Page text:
DOI: 10.1161/circ.148.suppl_1.244 ISSN: 0009-7322

Abstract 244: Geospatial Access to Extracorporeal Membrane Oxygenation in the United States

Hannah Van Wyk, Man Qi, Adam L Gottula, Bennett Lane, Christopher shaw, Kari Gorder, Amy Koshoffer, Justin Benoit, Cindy H Hsu
  • Physiology (medical)
  • Cardiology and Cardiovascular Medicine

Introduction: Extracorporeal Membrane Oxygenation (ECMO) is a form of complete cardiopulmonary support which has been associated with improved survival in both severe acute respiratory distress syndrome and refractory cardiac arrest. ECMO is a resource-intensive therapy limited to specialized centers in urban environments, restricting its availability in suburban and rural areas. We examined the proportion of the U.S. population within a 15-minute, 30-minute, and 45-minute drivetime area to an ECMO-capable center.

Methods: Using geographic information systems (GIS), we created shapefiles with polygons representing 15, 30, and 45-minute drivetime areas to ECMO-capable centers. Census block group centroids were then overlaid to determine the proportion of the population with access to ECMO-capable centers.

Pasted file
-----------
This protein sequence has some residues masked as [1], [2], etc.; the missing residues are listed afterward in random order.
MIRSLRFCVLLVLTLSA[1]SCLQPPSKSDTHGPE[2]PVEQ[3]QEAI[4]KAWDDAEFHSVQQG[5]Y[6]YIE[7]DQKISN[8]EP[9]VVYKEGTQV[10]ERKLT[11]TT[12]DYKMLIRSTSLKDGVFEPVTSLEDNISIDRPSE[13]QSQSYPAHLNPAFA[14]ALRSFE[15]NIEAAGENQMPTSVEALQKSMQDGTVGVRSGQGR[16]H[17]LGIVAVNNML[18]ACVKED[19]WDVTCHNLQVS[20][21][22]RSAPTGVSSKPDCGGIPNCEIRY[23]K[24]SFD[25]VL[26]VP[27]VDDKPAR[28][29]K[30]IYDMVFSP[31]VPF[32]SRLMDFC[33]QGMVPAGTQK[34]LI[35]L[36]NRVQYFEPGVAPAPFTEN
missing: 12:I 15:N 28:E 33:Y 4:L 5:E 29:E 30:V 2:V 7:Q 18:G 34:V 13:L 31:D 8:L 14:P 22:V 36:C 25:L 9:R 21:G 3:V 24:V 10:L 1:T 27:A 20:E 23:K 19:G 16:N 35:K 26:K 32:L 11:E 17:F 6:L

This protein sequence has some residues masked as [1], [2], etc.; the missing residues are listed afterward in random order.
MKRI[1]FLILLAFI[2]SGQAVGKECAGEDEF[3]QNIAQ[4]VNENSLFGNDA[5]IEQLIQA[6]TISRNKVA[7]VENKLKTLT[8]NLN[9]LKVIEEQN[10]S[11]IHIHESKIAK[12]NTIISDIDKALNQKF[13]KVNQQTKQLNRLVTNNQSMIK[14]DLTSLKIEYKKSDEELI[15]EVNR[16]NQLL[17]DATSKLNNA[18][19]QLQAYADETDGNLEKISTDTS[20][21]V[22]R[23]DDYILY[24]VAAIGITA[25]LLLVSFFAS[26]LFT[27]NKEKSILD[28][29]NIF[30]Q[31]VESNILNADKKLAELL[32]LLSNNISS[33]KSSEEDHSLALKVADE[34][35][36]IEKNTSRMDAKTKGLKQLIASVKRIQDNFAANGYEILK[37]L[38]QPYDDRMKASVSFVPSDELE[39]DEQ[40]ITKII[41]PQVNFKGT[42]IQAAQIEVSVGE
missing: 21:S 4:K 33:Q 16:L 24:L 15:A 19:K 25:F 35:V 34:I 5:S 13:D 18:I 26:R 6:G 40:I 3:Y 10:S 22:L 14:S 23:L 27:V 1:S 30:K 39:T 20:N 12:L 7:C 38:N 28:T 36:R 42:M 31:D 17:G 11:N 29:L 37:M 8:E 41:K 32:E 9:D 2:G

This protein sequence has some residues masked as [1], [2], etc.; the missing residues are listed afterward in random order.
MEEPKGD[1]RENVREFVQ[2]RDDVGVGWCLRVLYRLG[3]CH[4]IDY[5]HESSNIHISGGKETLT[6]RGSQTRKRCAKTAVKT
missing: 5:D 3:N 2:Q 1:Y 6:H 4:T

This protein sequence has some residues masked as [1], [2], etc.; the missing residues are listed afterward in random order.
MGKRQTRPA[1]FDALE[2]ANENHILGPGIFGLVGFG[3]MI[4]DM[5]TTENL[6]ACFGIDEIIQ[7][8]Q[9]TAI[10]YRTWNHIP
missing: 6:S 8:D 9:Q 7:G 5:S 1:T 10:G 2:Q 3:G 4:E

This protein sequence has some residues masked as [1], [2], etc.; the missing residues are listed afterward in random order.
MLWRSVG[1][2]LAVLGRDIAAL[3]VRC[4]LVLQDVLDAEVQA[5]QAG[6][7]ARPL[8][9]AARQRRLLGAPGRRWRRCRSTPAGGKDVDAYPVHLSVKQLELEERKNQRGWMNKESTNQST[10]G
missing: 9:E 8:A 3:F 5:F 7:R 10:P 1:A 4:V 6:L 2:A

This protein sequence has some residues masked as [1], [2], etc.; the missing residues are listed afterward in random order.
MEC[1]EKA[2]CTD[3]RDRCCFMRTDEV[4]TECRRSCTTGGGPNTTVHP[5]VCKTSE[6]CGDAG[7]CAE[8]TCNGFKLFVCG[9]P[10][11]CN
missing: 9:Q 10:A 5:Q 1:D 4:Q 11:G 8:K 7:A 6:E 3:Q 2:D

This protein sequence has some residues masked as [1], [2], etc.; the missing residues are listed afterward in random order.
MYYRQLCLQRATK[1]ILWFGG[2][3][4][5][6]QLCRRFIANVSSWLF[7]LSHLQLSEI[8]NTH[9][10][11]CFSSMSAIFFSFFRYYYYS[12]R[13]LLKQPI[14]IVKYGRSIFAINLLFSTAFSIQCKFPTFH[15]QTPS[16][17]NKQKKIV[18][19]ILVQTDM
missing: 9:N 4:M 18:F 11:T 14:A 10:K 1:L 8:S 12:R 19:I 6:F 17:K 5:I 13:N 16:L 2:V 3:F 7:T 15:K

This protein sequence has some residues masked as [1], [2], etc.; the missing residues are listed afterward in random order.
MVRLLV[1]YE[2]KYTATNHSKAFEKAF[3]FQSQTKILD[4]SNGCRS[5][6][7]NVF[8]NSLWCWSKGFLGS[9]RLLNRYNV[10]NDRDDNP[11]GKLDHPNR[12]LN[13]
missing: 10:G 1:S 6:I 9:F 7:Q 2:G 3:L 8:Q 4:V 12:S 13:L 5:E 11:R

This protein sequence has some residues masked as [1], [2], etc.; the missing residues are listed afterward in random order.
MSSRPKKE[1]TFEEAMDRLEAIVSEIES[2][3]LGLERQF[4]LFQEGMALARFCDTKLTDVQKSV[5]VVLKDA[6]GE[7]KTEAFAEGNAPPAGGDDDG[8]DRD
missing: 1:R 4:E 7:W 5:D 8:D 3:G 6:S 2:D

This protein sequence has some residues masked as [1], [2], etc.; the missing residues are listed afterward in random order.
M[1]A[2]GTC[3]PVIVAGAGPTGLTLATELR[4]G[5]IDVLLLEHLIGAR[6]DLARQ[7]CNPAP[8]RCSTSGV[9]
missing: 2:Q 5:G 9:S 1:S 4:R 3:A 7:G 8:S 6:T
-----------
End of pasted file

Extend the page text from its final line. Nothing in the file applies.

Results: We found that 22%, 52%, and 67% of the U.S. population live within 15, 30, and 45 minutes of ECMO-capable centers, respectively. One hundred and ten million people, more than one third of the U.S. population, live further than 45 minutes away from an ECMO-capable center. Puerto Rico, Wyoming, North Dakota, and Alaska have 0% population access. Texas, California, and Florida have the highest number of people with low access (9, 8, and 5 million, respectively).

Conclusion: Population access to ECMO-capable centers in the U.S. is highly variable and limits time-dependent interventions, which are essential for successful deployment of extracorporeal cardiopulmonary resuscitation in refractory cardiac arrest. Our GIS model can be used for future planning of ECMO systems to optimize access for the U.S. population or to comparatively evaluate proposals to improve access.

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